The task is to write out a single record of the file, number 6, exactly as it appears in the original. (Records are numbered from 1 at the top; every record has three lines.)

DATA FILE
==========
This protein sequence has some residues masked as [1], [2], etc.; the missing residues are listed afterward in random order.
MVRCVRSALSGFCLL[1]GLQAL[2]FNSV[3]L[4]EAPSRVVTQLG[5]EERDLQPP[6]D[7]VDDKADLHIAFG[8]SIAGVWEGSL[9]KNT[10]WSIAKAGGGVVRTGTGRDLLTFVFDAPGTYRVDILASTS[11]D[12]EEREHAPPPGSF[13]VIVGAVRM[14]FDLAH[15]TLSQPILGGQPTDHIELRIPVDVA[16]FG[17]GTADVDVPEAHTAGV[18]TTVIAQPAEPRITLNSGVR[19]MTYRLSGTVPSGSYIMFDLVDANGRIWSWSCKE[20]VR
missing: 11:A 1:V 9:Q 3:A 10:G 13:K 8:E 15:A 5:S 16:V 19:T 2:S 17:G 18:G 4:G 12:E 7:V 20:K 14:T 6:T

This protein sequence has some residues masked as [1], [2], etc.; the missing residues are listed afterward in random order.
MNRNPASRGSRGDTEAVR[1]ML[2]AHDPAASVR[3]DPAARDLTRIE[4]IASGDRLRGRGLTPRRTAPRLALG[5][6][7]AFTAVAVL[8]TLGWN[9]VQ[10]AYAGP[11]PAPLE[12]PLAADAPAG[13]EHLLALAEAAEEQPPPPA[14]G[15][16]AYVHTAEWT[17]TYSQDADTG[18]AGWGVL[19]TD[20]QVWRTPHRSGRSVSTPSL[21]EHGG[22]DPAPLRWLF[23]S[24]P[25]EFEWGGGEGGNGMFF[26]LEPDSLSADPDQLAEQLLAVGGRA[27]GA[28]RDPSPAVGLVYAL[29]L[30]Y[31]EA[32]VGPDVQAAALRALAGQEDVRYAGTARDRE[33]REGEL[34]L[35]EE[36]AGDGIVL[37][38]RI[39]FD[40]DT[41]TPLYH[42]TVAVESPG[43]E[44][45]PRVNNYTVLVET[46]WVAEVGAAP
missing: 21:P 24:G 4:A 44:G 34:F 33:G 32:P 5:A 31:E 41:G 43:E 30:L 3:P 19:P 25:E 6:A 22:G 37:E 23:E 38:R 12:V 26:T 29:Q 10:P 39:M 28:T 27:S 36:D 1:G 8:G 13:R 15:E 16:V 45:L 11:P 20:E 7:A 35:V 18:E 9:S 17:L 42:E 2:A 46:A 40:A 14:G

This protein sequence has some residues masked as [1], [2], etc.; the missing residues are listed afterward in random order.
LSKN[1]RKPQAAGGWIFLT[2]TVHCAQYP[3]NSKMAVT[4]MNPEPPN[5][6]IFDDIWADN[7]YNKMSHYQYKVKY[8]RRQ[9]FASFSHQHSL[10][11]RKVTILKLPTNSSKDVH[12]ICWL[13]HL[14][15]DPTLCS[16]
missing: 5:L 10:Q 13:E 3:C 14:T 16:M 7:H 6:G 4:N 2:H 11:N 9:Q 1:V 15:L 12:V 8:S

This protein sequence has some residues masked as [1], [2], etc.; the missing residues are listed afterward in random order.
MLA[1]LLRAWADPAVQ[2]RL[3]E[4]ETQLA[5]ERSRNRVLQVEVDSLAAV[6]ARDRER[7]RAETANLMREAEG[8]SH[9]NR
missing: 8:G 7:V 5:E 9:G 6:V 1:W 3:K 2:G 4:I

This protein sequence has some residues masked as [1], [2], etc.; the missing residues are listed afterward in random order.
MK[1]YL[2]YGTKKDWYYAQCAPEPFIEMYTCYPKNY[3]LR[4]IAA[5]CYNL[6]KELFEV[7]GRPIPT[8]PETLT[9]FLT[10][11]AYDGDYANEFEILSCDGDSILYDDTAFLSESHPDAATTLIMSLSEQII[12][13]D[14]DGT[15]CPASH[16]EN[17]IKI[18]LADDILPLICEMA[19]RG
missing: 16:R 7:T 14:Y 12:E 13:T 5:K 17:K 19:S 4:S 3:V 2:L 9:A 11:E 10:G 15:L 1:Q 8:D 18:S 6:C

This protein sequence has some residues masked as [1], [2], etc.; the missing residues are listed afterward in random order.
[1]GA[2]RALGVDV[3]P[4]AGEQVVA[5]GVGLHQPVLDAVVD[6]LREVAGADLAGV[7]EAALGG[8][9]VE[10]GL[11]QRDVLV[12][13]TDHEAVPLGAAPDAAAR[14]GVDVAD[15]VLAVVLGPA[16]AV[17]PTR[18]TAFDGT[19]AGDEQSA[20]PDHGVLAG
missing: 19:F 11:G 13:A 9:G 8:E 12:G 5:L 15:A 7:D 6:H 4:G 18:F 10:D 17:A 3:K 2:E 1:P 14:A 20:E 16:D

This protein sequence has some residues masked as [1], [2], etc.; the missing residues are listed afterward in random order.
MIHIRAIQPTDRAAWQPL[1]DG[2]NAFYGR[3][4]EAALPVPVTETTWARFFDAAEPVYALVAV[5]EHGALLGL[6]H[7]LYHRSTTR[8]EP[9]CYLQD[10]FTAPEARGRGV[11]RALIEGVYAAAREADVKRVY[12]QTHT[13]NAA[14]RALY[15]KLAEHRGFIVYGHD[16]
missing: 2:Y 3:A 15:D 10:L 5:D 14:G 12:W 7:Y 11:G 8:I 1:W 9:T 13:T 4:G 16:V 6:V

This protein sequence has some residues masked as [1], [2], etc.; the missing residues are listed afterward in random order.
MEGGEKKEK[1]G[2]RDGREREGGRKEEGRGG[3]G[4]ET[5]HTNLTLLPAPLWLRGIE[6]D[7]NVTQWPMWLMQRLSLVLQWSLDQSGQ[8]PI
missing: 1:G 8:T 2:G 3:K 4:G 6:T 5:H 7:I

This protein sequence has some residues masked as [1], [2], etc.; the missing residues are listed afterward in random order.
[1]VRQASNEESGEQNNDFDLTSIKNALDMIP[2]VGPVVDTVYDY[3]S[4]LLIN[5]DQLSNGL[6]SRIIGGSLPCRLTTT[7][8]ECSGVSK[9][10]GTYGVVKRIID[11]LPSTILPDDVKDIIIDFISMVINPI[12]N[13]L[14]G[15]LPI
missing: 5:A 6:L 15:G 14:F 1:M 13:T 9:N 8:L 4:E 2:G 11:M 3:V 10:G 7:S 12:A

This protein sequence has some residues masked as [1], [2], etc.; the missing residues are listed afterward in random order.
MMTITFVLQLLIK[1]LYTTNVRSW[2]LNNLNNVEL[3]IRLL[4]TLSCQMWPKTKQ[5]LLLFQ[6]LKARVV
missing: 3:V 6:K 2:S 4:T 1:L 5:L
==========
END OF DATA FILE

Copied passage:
This protein sequence has some residues masked as [1], [2], etc.; the missing residues are listed afterward in random order.
[1]GA[2]RALGVDV[3]P[4]AGEQVVA[5]GVGLHQPVLDAVVD[6]LREVAGADLAGV[7]EAALGG[8][9]VE[10]GL[11]QRDVLV[12][13]TDHEAVPLGAAPDAAAR[14]GVDVAD[15]VLAVVLGPA[16]AV[17]PTR[18]TAFDGT[19]AGDEQSA[20]PDHGVLAG
missing: 19:F 11:G 13:A 9:G 8:E 12:G 5:L 15:A 7:D 6:H 4:G 18:F 10:D 17:A 3:K 2:E 1:P 14:A 20:E 16:D